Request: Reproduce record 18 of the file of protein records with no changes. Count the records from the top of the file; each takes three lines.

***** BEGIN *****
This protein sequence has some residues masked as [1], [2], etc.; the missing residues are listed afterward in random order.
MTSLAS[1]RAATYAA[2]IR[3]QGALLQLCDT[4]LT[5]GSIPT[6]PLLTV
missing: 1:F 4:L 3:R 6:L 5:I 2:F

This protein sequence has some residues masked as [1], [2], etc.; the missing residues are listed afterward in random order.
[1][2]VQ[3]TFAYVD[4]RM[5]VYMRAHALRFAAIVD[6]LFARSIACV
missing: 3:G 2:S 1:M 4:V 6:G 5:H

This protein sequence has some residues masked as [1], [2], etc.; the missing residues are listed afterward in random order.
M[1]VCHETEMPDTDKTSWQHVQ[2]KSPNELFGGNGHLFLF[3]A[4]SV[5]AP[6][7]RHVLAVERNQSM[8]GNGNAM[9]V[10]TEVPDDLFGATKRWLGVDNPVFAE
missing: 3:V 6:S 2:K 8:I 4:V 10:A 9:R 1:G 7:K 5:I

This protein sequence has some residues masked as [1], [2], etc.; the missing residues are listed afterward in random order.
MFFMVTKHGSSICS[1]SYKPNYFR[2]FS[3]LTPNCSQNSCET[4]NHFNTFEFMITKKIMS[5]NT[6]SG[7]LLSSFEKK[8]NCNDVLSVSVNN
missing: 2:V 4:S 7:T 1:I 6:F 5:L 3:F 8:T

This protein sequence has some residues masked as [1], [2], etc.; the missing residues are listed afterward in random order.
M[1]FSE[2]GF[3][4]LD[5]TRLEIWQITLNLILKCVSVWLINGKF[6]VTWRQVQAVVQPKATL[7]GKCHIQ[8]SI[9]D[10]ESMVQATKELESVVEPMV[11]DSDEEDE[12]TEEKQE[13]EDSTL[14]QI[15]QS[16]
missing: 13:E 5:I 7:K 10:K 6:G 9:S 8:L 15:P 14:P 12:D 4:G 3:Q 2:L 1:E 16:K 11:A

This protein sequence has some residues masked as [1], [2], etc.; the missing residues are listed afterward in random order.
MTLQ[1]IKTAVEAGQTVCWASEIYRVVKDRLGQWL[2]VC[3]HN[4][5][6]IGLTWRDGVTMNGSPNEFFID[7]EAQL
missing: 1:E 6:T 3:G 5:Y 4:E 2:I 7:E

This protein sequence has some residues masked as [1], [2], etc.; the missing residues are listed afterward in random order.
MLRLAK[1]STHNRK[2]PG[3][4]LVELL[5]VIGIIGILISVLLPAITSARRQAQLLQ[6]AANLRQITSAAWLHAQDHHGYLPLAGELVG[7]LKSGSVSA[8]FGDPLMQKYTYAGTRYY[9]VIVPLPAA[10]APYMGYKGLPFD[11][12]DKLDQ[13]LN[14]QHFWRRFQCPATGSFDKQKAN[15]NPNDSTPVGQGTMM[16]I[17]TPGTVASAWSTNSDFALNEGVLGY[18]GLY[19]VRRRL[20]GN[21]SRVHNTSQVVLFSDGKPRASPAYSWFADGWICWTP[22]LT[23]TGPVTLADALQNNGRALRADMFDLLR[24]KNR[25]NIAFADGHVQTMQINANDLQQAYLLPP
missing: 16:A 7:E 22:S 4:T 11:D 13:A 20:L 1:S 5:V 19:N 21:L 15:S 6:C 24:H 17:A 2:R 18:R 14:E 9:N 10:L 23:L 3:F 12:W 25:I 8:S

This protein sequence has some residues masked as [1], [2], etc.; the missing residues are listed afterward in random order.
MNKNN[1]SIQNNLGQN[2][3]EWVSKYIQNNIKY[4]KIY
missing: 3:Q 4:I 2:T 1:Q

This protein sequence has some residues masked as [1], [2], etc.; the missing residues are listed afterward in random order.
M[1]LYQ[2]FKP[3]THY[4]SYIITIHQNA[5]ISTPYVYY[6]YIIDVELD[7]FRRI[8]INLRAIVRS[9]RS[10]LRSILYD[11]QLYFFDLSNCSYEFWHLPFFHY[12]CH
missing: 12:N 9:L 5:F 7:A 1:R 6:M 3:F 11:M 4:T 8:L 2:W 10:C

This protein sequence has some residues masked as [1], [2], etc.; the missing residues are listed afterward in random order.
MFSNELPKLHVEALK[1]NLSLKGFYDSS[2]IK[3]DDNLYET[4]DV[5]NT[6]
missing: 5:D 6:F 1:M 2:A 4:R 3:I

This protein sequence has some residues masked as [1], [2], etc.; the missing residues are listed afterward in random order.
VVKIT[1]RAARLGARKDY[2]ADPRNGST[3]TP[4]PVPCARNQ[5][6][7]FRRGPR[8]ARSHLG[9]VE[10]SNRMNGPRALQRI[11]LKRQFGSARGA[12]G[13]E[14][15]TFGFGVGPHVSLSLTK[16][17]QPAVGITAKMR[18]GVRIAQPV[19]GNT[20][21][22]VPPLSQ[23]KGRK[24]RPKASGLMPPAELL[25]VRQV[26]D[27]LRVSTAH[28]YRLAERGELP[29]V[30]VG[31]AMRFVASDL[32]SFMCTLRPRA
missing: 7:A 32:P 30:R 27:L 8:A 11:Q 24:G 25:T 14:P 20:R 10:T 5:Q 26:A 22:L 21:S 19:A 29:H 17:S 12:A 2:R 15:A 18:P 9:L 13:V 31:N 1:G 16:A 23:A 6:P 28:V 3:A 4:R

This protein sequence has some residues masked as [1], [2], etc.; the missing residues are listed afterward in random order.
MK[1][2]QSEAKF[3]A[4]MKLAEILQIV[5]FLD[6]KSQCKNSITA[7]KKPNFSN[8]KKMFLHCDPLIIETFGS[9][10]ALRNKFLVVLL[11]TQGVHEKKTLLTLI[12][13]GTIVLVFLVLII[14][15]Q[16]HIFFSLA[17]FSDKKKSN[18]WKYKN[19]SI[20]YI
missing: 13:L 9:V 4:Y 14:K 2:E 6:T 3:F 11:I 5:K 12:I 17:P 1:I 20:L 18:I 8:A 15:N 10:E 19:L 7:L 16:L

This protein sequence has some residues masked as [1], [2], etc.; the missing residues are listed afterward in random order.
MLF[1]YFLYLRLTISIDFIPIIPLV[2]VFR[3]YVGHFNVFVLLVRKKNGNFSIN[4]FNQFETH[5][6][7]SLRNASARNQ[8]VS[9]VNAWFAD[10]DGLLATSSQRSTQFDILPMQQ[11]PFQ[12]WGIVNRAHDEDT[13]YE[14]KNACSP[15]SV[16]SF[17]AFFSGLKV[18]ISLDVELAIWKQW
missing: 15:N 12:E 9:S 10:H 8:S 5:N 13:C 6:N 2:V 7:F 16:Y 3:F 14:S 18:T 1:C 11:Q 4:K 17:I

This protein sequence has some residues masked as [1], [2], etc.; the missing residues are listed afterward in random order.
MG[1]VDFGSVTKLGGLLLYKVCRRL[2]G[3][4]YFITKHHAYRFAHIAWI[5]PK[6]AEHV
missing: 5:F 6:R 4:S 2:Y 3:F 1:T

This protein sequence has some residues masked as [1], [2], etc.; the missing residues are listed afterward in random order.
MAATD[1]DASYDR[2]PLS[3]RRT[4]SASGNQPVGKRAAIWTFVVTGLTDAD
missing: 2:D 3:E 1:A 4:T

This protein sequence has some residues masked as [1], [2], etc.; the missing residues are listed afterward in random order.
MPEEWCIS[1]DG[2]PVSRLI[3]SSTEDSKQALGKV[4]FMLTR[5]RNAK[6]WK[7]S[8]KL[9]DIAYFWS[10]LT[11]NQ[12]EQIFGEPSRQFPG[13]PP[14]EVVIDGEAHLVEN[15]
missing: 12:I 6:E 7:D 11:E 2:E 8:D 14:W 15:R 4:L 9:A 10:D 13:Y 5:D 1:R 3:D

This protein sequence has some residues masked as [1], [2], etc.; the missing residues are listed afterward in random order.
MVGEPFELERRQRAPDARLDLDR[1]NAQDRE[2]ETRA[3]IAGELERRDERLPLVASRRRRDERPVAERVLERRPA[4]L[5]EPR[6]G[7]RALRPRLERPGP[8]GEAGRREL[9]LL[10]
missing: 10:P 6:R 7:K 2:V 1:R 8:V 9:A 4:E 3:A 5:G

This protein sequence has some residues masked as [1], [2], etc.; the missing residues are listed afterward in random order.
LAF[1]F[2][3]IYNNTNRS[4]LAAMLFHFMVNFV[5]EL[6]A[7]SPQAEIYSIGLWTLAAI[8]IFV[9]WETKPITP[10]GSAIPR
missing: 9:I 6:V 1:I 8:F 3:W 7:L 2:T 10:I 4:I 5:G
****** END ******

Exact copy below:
This protein sequence has some residues masked as [1], [2], etc.; the missing residues are listed afterward in random order.
LAF[1]F[2][3]IYNNTNRS[4]LAAMLFHFMVNFV[5]EL[6]A[7]SPQAEIYSIGLWTLAAI[8]IFV[9]WETKPITP[10]GSAIPR
missing: 9:I 6:V 1:I 8:F 3:W 7:L 2:T 10:I 4:I 5:G